The Structure Behind Bridges

shawlaskewvilleUrban and Civil

Nov 29, 2013 (3 years and 6 months ago)

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The Structure Behind Bridges

General Description


A bridge is a structure built to cross a valley,
road, railroad track, river, body of water, or
any other physical obstacle, for the purpose of
providing passage over an obstacle.


The designs of bridges vary depending on the
function of the bridge and the nature of the
terrain where the bridge is being built.


History of Bridges


The Romans were the most superior bridge
builders of their time.


They built arch bridges and aqueducts

that
could stand in conditions that would damage
or destroy earlier designs, some of their
structures still stand today.


The
Alcántara

Bridge in Spain is an example.

Alcántara

Bridge


Types of Bridges


There are six main types of bridges:


B
eam bridges


C
antilever bridges


A
rch bridges


S
uspension bridges


C
able
-
stayed bridges


T
russ bridges

Types of Bridges


Beam bridges
contain horizontal beams that
support at each end by piers.


The weight on top of the beam pushes straight
down on the piers at either end of the bridge.


Cantilever bridges
are built using cantilevers.
They are horizontal beams that only supported
on one end.


The largest cantilever bridge is the Quebec Bridge in
Quebec, Canada.

Quebec Bridge


Types of Bridges


Arch bridges
are arch
-
shaped and have
abutments at each end. The weight of the bridge
is thrust into the abutments at either side.



This method was first introduced by the Greeks.


Suspension bridges

are suspended from cables.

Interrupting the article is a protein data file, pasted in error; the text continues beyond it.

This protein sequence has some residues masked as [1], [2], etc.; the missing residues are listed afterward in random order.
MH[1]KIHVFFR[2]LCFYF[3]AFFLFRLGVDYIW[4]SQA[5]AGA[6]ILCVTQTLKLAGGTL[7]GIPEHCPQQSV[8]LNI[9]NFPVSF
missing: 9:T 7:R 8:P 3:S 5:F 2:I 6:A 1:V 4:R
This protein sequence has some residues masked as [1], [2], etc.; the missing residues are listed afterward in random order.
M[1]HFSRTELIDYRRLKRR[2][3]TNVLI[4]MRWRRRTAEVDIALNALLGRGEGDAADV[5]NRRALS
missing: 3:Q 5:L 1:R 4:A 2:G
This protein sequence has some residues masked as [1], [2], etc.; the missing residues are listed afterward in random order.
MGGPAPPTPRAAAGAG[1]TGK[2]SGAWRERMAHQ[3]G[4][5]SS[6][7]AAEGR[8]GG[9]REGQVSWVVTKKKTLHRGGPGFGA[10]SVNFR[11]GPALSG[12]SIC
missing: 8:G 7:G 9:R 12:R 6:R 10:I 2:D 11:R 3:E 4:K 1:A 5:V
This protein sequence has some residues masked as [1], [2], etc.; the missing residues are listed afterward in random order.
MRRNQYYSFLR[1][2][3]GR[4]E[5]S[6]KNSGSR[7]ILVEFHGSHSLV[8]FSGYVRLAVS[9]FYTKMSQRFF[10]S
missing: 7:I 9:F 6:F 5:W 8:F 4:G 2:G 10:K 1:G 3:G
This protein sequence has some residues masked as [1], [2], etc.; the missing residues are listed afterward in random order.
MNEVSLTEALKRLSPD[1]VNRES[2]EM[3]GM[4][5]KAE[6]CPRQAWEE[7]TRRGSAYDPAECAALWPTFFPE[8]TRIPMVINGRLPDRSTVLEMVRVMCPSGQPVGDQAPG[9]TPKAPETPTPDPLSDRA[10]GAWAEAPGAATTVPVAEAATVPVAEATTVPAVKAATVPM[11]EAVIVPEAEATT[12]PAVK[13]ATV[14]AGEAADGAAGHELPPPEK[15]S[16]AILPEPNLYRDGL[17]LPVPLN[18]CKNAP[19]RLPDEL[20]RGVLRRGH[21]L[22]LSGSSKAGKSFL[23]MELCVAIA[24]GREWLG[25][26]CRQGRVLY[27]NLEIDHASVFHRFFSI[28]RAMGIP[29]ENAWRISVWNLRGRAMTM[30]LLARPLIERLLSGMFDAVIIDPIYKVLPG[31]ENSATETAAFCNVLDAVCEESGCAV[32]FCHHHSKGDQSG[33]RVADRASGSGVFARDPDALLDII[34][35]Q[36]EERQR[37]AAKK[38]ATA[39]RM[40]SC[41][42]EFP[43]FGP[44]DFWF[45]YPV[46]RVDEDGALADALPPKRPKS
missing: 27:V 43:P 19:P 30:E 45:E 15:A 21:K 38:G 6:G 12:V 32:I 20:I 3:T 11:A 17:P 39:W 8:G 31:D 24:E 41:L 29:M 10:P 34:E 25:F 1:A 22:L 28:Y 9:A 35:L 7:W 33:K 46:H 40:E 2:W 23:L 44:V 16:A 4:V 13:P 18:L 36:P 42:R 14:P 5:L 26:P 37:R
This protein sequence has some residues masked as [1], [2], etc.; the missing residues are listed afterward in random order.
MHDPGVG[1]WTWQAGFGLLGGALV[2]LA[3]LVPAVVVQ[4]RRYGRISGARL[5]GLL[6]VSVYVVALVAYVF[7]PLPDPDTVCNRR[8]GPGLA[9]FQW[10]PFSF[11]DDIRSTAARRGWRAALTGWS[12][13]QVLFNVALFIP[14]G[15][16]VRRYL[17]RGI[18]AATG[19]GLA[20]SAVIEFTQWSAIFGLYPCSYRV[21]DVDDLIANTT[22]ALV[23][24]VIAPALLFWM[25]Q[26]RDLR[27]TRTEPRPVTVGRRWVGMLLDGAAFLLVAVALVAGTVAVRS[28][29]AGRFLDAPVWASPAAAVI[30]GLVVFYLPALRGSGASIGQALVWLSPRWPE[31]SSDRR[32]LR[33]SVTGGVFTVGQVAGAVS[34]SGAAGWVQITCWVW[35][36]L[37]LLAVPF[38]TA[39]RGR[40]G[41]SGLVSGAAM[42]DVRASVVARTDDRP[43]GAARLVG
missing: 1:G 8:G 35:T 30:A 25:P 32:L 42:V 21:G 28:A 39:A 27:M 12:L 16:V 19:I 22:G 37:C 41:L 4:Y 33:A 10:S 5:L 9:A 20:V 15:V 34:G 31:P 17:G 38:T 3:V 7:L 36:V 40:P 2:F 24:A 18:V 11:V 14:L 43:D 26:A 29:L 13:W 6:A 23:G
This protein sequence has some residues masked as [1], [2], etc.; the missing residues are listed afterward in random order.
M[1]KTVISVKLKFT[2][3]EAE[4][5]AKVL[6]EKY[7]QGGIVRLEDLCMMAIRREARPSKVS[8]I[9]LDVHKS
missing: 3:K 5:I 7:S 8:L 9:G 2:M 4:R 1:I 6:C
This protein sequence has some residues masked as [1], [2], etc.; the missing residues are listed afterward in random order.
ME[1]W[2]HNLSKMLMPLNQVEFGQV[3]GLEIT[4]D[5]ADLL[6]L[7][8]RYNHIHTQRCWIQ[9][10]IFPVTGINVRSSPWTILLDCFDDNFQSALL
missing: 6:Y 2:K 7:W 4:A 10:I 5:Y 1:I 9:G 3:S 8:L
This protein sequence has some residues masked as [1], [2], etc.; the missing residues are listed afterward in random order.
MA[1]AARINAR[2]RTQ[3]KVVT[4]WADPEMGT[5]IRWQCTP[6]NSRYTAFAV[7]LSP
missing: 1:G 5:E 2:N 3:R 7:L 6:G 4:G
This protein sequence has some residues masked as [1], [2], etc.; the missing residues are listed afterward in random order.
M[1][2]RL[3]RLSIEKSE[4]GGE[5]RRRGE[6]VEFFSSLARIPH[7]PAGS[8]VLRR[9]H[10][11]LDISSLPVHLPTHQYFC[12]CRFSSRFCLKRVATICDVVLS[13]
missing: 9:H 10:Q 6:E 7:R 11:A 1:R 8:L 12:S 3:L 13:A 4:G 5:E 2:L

In modern bridges, the cables hang from towers that
are attached to caissons or cofferdams.


The longest suspension bridge in the world is the
Akashi
Kaikyo

Bridge

(12,826

feet.)

Akashi
Kaikyo

Bridge


Types of Bridges


Cable
-
stayed bridges
are held up by cables.


However, in a cable
-
stayed bridge, less cable is
required and the towers holding the cables are
shorter.


Truss bridges
are composed of connected
elements. They have a solid deck and a lattice of
pin
-
jointed girders for the sides.


They are made of metals such as wrought iron and
steel or sometimes of reinforced concrete.

Truss Bridge


Similarities/Differences of a Bridge


Bridges may be classified by how the forces of
tension, compression, and bending are
distributed through their structure.


Most bridges will employ all of the principal
forces to some degree, but only a few will
dominate.


F
orces may be distributed among a large
number of members, as in a truss.

Work Cited Page


“Bridges”
http://en.wikipedia.org/wiki/Bridge


“All About Bridges”
http://www.pbs.org/wgbh/buildingbig/bridge


“How Bridges Work”
http://www.howstuffworks.com/bridge.htm